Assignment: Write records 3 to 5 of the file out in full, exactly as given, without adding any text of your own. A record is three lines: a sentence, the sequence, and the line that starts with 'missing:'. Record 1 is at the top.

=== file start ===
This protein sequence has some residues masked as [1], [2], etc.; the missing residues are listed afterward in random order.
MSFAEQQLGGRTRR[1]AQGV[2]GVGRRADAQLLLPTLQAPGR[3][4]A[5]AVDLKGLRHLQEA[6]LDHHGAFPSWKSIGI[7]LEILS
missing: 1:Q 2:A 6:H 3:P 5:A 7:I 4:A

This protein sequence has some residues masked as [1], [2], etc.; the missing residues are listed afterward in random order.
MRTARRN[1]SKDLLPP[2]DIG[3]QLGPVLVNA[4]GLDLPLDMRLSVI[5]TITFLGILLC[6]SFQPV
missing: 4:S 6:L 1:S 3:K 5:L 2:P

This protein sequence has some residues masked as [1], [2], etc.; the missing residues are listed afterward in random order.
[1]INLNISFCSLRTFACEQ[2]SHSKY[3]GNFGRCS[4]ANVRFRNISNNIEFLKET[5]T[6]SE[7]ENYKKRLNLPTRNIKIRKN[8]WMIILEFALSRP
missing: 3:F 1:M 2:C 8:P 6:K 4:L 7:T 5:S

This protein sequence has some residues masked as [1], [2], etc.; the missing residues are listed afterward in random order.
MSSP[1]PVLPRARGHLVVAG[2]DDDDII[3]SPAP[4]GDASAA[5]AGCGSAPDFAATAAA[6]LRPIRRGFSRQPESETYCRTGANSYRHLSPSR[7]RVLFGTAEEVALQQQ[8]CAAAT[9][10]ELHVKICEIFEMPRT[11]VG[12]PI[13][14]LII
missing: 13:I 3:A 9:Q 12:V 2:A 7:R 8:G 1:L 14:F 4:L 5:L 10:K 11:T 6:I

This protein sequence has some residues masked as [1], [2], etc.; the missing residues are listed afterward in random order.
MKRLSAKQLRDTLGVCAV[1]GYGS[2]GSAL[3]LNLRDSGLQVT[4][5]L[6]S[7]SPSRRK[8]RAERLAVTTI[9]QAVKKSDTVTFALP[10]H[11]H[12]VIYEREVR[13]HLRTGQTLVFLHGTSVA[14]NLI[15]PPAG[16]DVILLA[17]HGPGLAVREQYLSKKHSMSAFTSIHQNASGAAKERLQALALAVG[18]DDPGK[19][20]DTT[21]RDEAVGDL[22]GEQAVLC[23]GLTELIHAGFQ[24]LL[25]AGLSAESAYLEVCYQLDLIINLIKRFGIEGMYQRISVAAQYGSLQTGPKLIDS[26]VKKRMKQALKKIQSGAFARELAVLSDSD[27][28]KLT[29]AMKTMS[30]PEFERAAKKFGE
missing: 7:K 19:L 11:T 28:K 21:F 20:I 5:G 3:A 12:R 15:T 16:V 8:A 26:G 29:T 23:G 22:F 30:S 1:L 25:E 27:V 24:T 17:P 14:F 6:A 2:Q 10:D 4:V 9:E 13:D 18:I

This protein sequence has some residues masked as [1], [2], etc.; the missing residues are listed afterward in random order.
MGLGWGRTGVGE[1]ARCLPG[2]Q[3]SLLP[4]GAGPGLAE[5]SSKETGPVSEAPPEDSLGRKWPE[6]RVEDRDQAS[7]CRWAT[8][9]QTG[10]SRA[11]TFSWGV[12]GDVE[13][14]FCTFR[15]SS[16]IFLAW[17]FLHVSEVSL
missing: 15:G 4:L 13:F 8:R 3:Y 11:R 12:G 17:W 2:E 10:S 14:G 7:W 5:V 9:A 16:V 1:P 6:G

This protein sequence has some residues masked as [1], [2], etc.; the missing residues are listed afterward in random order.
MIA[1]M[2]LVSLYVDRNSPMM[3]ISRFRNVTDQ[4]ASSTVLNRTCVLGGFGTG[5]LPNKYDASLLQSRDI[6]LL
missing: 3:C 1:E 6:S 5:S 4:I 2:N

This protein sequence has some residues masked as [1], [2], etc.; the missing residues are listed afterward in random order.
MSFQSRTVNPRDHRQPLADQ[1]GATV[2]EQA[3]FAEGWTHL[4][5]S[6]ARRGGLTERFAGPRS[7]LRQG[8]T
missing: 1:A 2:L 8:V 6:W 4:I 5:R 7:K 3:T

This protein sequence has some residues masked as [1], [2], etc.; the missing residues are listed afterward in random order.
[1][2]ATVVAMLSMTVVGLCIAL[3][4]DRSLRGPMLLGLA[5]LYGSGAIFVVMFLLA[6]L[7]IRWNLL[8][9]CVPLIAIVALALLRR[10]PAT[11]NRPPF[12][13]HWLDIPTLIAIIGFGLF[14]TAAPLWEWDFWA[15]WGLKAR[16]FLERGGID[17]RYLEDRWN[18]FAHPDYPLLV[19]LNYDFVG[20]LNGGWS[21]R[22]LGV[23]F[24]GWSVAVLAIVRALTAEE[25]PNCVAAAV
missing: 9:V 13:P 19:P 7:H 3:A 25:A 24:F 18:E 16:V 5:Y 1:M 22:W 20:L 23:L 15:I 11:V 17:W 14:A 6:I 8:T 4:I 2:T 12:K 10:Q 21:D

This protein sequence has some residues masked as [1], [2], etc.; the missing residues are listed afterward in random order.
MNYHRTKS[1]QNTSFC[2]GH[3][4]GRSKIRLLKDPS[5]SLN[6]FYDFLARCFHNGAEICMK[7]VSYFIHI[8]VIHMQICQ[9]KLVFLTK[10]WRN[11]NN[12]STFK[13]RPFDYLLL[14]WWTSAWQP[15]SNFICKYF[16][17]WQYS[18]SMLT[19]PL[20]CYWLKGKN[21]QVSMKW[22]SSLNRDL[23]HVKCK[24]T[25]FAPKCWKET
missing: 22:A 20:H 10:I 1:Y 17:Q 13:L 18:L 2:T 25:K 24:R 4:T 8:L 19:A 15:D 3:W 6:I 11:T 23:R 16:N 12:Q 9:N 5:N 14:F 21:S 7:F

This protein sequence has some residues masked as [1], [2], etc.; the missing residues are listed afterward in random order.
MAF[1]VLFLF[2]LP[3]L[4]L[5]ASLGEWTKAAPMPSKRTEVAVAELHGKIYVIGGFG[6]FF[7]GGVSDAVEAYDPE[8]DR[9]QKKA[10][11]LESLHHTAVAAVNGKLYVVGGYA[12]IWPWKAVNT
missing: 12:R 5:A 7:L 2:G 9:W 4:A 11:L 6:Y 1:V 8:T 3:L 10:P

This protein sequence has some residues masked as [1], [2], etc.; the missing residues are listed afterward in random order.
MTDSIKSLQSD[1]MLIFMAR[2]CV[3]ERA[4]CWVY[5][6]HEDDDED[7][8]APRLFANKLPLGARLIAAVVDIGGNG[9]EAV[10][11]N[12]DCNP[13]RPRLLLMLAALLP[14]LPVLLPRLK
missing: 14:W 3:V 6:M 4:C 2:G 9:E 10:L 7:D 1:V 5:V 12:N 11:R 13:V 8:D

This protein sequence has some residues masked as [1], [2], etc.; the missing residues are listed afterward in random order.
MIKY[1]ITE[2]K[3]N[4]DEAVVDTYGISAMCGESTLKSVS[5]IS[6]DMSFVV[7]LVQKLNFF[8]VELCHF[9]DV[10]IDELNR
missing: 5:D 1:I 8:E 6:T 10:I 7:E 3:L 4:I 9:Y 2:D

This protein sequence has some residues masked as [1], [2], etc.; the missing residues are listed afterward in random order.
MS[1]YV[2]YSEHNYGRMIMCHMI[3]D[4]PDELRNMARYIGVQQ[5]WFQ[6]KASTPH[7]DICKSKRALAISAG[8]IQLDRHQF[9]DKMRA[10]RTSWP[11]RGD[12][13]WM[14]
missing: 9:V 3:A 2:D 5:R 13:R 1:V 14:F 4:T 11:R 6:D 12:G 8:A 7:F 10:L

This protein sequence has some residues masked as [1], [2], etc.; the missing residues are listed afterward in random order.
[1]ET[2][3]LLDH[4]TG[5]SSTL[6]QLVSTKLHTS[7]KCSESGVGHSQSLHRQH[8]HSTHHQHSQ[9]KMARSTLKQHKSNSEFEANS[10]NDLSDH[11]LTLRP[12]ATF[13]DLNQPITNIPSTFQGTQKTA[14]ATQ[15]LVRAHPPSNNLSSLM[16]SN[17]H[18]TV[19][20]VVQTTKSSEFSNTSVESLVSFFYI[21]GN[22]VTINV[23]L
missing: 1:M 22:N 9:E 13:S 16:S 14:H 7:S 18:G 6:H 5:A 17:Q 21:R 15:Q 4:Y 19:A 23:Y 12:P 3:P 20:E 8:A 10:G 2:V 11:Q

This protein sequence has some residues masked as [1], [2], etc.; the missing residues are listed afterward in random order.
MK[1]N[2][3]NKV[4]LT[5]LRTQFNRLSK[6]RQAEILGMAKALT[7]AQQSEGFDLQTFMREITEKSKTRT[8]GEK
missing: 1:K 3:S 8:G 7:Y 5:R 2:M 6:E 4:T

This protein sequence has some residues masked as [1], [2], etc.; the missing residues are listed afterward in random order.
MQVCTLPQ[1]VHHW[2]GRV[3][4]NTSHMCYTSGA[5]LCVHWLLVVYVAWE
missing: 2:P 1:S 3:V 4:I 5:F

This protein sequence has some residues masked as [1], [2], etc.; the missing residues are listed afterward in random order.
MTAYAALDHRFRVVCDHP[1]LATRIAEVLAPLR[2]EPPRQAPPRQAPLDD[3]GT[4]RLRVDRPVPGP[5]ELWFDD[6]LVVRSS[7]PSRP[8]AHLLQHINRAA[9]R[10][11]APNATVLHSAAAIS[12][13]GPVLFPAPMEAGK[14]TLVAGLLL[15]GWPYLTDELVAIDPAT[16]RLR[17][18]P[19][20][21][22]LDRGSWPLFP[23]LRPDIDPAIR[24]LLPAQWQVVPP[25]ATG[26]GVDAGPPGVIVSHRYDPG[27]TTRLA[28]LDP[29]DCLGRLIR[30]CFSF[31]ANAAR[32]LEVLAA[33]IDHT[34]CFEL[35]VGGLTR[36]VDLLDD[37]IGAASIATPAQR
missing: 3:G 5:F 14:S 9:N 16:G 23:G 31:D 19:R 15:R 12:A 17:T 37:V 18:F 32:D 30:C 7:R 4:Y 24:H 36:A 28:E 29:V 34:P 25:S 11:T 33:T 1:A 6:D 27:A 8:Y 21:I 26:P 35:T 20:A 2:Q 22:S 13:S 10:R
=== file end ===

This protein sequence has some residues masked as [1], [2], etc.; the missing residues are listed afterward in random order.
[1]INLNISFCSLRTFACEQ[2]SHSKY[3]GNFGRCS[4]ANVRFRNISNNIEFLKET[5]T[6]SE[7]ENYKKRLNLPTRNIKIRKN[8]WMIILEFALSRP
missing: 3:F 1:M 2:C 8:P 6:K 4:L 7:T 5:S

This protein sequence has some residues masked as [1], [2], etc.; the missing residues are listed afterward in random order.
MSSP[1]PVLPRARGHLVVAG[2]DDDDII[3]SPAP[4]GDASAA[5]AGCGSAPDFAATAAA[6]LRPIRRGFSRQPESETYCRTGANSYRHLSPSR[7]RVLFGTAEEVALQQQ[8]CAAAT[9][10]ELHVKICEIFEMPRT[11]VG[12]PI[13][14]LII
missing: 13:I 3:A 9:Q 12:V 2:A 7:R 8:G 1:L 14:F 4:L 5:L 10:K 11:T 6:I

This protein sequence has some residues masked as [1], [2], etc.; the missing residues are listed afterward in random order.
MKRLSAKQLRDTLGVCAV[1]GYGS[2]GSAL[3]LNLRDSGLQVT[4][5]L[6]S[7]SPSRRK[8]RAERLAVTTI[9]QAVKKSDTVTFALP[10]H[11]H[12]VIYEREVR[13]HLRTGQTLVFLHGTSVA[14]NLI[15]PPAG[16]DVILLA[17]HGPGLAVREQYLSKKHSMSAFTSIHQNASGAAKERLQALALAVG[18]DDPGK[19][20]DTT[21]RDEAVGDL[22]GEQAVLC[23]GLTELIHAGFQ[24]LL[25]AGLSAESAYLEVCYQLDLIINLIKRFGIEGMYQRISVAAQYGSLQTGPKLIDS[26]VKKRMKQALKKIQSGAFARELAVLSDSD[27][28]KLT[29]AMKTMS[30]PEFERAAKKFGE
missing: 7:K 19:L 11:T 28:K 21:F 20:I 5:G 3:A 12:R 15:T 16:V 8:A 26:G 29:T 23:G 22:F 30:S 1:L 25:E 27:V 24:T 17:P 14:F 6:A 2:Q 10:D 4:V 9:E 13:D 18:I